Implementation: Simulation Technology

The ``simulation technology'' is how the original machine instructions (or other source representation) gets translated into an executable representation that is suitable for simulation and/or tracing. Choices include:

Dynamic Compilation: Displaced Execution

Move an instruction from one place to another, but execute with the same host and target.

Dynamic Compilation: Cross-Compilation

Compile instruction sequences from a target machine to run on a host machine.

Hardware Emulation


Simulation and tracing tools that perform execution using interpretation; the original executable code is neither preprocessed (augmentation or static cross-compilation) nor is it dynamically compiled to host code.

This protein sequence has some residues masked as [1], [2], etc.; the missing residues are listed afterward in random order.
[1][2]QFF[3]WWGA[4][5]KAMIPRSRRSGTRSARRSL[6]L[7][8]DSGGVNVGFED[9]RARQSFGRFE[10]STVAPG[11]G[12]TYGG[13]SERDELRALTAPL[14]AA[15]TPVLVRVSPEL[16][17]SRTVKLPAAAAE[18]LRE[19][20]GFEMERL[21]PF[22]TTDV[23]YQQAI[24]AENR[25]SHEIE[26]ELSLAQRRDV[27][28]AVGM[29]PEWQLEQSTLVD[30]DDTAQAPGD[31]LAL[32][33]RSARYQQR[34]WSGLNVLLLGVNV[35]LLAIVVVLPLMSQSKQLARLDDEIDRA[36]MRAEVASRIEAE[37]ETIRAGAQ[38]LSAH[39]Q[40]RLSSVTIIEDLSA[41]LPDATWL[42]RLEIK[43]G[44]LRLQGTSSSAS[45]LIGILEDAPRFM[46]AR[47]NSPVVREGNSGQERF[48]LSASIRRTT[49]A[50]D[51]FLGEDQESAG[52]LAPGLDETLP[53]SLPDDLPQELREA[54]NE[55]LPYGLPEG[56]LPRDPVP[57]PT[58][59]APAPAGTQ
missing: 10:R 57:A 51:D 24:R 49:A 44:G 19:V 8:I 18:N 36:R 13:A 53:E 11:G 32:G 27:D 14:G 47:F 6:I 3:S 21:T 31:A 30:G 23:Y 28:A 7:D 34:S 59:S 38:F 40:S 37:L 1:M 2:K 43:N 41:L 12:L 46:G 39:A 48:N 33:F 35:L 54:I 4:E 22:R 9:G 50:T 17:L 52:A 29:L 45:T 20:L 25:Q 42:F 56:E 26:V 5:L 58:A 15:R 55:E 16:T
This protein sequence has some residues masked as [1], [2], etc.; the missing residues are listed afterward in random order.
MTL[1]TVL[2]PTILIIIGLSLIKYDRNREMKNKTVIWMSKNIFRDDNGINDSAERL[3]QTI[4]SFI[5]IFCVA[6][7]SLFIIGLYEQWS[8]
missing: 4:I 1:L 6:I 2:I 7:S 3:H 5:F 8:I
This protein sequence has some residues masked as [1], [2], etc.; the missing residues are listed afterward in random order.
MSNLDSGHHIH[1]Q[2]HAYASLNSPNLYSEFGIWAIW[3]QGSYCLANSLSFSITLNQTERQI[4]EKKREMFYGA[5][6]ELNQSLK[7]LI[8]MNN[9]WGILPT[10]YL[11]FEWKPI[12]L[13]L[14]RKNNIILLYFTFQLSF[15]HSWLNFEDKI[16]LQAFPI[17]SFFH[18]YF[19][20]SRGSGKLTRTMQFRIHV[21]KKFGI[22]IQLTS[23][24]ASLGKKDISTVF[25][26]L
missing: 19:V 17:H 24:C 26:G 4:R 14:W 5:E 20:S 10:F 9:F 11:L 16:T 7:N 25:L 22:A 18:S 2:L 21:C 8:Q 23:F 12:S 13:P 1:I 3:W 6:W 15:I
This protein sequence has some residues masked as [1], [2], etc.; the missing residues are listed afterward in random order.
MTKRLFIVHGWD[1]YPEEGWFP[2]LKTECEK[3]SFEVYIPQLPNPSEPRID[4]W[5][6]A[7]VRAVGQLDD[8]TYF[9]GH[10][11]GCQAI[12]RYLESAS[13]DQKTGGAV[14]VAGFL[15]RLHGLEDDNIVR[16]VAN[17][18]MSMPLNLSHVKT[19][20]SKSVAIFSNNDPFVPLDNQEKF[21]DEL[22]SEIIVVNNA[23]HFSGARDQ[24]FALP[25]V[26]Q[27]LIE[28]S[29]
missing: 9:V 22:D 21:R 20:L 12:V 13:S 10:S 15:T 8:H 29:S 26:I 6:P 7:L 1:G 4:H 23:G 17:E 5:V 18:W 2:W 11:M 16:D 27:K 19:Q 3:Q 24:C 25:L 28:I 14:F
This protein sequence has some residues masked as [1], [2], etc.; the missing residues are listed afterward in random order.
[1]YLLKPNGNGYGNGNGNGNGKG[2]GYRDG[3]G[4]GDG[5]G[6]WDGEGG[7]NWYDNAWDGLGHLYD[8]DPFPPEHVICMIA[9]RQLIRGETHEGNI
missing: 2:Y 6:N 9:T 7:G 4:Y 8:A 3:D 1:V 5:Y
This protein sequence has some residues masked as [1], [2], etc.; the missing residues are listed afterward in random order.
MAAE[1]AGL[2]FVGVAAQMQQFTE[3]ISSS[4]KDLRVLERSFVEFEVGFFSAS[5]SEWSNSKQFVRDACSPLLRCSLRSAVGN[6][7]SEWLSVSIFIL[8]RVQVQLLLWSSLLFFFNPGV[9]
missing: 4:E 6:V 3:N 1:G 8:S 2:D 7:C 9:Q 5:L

Static Cross-Compilation

Statically cross-compile instruction sequences from a target machine to run on some host machine.

Static Augmentation

Augmentation-based tracing tools run host instructions native, but some instructions are simulated. For example, Proteus executes arithmetic and stack-relative memory reference instructions native, and simulates load and store instructions that may reference shared memory.

Multiple Strategies

Some tools rely on having multiple strategies in order to achieve their desired functionality. For the purposes here, ``untraced native execution'' counts as a translator.


Some tools/papers not listed under other headings.
From instruction-set simulation and tracing